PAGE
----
By Noel Kirkpatrick
Episodes 37 and 57 (Japan): “Uran” and “Robot School” / Episodes 25 and 37 (U.S.): “The Strange Birthday Present” and “Astro Boy Goes to School”
Original airdates (Japan): Sept. 10, 1963 and Feb. 1, 1964
* Note: I’m watching the dubs from the Astro Boy Ultra Collector’s Edition sets released by Right Stuf in 2006.
This week puts Astro Boy’s sister, Uran (Astro Girl in the dub), into the mix with odd results. Neither episode is very good — “Uran” is partly recycled from the show’s very first episode—but they do introduce gender and societal expectations into our survey of the show, something that’s been missing so far.
“Uran” is probably the odder of the two episodes here. In celebration of his birthday, Astro receives Uran as a birthday gift, and already it feels a bit odd to be given a female robot as a gift, but there it is. Uran’s presence, of course, is part of building that family structure for Astro Boy (he received robotic parents very early on in the series), and giving him a little sister helps build that sense of human-ness through family associations. It’s an underlying concern in Astro Boy, this Pinocchio-esque desire to be a real boy. (Remember that Tenma rejects Astro because he doesn’t grow like a real boy should.)
To that end, Astro takes his sister around town (with the comical assistance of Higeoyaji) to show her the sights and teach her a little bit about the world. They end up at a robot fighting stadium, and Uran shows off her strength (she’s as strong as Astro) by jumping into the ring and winning (similar to Astro’s fights in the circus, though no one mentions this, of course). Astro pushes against her desire to continue fighting and defend her championship because little girls shouldn’t do such violent things. So, remember kids: Boys can go adventuring and fighting, but girls should stay home.
By a stroke of deranged fortune however, a mad scientist, Dr. Xcess (Professor Two-Two) is at the robot arena and says that he split Uran into two full robots, essentially duplicating her. And so, after another successful bout, Uran sneaks off the lab and has the procedure done (for a bit of action, Astro fights off Xcess’s dual dog Sandwich while he tries to located Uran). The duplicating process is one of those instances of deranged visuals as Uran splits in and then the missing halves of her form from glowy mixtures and thus two Urans are created: One to fight in the tournaments, and one to be the dutiful sister and little girl.
It’s a neat way of realizing Uran’s struggle between wanting to fight, what she wants to do, and wanting to be a good little girl, what she’s expected to do by those around her. But of course nothing good can last, and once split, the Urans only have half the strength (5,000 horsepower as opposed to 10,000), and thus she’s almost demolished by K.O. Klunker. Astro shows up and saves the day, fighting off a bunch of other robots in the process. The splitting procedure is reversed off-screen, and Uran is once again back to being the good little sister. Which is too bad since Uran’s fighting abilities would’ve come in handy in “Robot School.”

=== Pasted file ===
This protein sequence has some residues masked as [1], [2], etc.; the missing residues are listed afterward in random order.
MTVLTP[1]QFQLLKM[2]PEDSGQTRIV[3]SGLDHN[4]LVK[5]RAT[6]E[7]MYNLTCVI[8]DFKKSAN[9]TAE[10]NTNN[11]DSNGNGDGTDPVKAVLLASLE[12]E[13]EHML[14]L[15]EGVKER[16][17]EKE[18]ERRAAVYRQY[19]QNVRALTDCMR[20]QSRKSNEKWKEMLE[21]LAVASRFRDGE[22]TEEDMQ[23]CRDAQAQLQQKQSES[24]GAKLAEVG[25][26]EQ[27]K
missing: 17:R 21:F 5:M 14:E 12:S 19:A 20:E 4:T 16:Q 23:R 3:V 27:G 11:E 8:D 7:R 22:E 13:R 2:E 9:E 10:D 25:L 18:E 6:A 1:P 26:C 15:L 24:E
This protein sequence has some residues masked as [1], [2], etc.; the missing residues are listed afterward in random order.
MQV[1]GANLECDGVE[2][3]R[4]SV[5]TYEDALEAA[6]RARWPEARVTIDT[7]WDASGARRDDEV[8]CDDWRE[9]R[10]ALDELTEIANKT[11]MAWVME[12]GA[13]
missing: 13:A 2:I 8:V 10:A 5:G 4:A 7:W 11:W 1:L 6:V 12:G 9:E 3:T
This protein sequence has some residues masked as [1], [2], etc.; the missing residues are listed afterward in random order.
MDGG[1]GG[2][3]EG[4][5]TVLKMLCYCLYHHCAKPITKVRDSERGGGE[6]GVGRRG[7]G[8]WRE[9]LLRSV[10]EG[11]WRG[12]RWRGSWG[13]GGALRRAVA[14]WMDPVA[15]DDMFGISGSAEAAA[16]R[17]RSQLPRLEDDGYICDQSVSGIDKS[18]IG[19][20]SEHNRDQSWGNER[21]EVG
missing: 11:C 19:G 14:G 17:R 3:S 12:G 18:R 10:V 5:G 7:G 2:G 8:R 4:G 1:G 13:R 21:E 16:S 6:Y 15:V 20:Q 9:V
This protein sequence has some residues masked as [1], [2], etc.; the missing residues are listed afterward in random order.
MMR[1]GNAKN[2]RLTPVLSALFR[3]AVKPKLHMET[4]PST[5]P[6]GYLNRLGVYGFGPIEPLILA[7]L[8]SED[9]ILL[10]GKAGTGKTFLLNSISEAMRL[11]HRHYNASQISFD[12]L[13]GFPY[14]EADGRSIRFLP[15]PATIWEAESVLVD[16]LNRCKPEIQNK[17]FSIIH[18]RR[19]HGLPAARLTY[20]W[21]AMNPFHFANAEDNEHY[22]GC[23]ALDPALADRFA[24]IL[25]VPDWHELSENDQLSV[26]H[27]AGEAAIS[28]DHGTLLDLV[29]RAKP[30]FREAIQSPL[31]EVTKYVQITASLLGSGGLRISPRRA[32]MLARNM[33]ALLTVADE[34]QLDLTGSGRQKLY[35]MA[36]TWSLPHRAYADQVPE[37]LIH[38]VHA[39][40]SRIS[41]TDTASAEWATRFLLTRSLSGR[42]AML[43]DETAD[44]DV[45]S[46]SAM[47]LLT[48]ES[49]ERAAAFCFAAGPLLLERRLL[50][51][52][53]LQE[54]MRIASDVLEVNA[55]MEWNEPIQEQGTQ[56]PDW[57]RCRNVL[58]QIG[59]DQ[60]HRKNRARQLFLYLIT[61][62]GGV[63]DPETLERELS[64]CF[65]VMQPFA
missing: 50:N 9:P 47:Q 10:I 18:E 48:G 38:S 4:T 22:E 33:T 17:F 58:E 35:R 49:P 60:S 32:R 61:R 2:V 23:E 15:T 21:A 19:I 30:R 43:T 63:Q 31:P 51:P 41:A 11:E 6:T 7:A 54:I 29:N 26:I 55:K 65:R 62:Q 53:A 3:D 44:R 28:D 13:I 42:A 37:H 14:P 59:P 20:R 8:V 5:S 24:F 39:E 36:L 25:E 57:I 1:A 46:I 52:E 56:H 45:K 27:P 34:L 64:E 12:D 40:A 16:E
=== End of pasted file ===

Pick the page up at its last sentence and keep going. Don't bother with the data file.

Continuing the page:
“Robot School” is a bit of a missed opportunity for me, as I really like the premise of it: To teach both Astro and Uran about the beauty of the world, be it flowers or fireworks, Ochanomizu enrolls them in robot school. It’s a neat idea, and again feeds back into this concern about becoming human; Astro even shakes Ochanomizu, pleading with him about becoming a “real boy” in the dub. But the follow-through on the idea isn’t exactly as I would’ve hoped.
Once at school, Astro and Uran meet a weird array of other robot children, including Lara (Lala in the dub), who inadvertently sprays the robot principal with with some oil or gas from her chest. Astro takes the blame, putting the adventuring robot on notice on the first day. Once in class, it’s time for a lesson about art and beauty, so the teacher, Miss Vina (Lisa in the dub) escorts the class outside to look for flowers or such things that may be considered beautiful. Uran and Lara, however, end up in the park and get abducted by Al Mechanical.
And here’s were my frustration with the episode seeps in. Al Mechanical doesn’t see beauty either. He’s concerned with function over form, and is melting down statues to turn into something more useful. It’s a nice extension of the inability to see beauty that Astro and Uran experience: They just see the world differently from others, while Al Mechanical is actively trying to destroy beauty. But this dynamic is never fully fleshed out, and instead Al Mechanical abducts Uran, Lara, and Vina to melt them down. Luckily, Lara manages to escape and return to the school to let Astro know about the danger.
Of course, if Uran was allowed to fight, she could’ve saved everyone, now couldn’t she?
But Astro’s in no position to help as the principal has held him for detention and made him wear the dunce cap. Which, while completely adorable, demonstrates the other big lesson of this episode: Obeying authority even when that authority is clearly not making the best decisions. The principal comes to his senses though, and Astro goes and saves everyone. And while the principal mentions a lesson about the beauty of forgiveness (Vina asks Astro not to harm Al Mechanical), it’s not exactly where the episode started, and doesn’t come full circle in a satisfying way, or any mention of what Astro and Uran learning to appreciate beauty more.
Next week: After last week’s discussion of episode order and syndication concerns, I decided to hunt down a two-parter, and lo and behold, I found one that aired in the U.S.! Episodes 44 and 45 (Japan & United States): “The Egyptian Conspirators” and “Cleopatra’s Necklace” / “Cleopatra’s Heart” and “The Return of Cleopatra.”